Of these 'delated' articles allow;
delated - observe, in the images, that the Second Quarto of Hamlet shows delated and the First Folio shows dilated.
They are both right. That is why I put the ' marks around delated in the playscript. How can both words be right, you very sensibly ask.
We know how common it is for one person to say something, and a second person thinks he said something else. That happens here.
Claudius, trying to sound impressive, speaks delated, a rare word he picked up somewhere. Delate means to report an offense, or to inform against someone, or to denounce someone. All three of those definitions apply here. Claudius, writing to King Norway, has informed on Fortinbrasse, reported his offense, of recruiting that army, and denounced Fortinbrasse to King Norway. Claudius is pleased with himself, we can be sure, as he demonstrates to his people that he has some degree of intellectual accomplishment, in that he knows some rare words that the average person does not.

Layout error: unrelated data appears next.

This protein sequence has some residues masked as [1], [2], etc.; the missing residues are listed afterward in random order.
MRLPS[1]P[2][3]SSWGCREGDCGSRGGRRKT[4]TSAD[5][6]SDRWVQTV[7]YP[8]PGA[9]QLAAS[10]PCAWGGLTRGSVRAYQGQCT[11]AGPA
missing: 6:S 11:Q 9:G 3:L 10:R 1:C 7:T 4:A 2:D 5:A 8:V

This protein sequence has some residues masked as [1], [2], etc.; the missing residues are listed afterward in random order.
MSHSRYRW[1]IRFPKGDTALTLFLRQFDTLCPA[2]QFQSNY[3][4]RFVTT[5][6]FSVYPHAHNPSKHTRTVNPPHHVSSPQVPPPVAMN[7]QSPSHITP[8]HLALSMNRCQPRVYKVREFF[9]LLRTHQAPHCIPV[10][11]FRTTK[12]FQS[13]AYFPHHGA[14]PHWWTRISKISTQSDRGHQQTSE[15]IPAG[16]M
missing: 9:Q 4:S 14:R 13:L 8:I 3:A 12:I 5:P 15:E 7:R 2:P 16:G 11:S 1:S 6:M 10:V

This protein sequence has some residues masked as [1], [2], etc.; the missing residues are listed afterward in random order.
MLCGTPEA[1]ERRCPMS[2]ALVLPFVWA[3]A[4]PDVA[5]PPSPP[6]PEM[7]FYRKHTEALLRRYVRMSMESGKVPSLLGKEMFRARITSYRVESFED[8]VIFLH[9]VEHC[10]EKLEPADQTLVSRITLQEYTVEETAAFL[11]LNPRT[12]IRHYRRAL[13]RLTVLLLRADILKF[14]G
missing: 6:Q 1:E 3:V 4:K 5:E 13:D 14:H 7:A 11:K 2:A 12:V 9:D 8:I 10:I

Unfortunately, Cornelius and Voltemand do not. They don't know the word delated. The closest word they know is dilated. That's what they think Claudius said. They take dilated to mean "expanded," which is what it does mean. They think Claudius just gave them permission to expand on what he wrote to the King of Norway. They think Claudius has told them they can go beyond what his letter says. Claudius did not mean to tell them that.
We know this from what the ambassadors report later when they return. The agreement they have then, that they happily tell Claudius about in that later passage, is highly contrary to what he expressly tells them here. How could they happily report back with something very different from what he expressly told them? They must have misunderstood somehow. This is it, the point where they misunderstood. After hearing this word, they think they have authority to "expand" on what Claudius wrote, for the sake of getting an agreement.
Claudius, trying to sound smart, has just misled his ambassadors about what he wants them to do. That is not smart. Shakespeare knew all about being smart, or not smart, with words, we can be certain.
(When the ambassadors return, in Scene 7, Claudius doesn't notice anything wrong with what they report because Polonius has just mentioned he's found out something about Hamlet, and Claudius is so distracted with curiosity about Hamlet, he isn't focusing on the ambassadors.)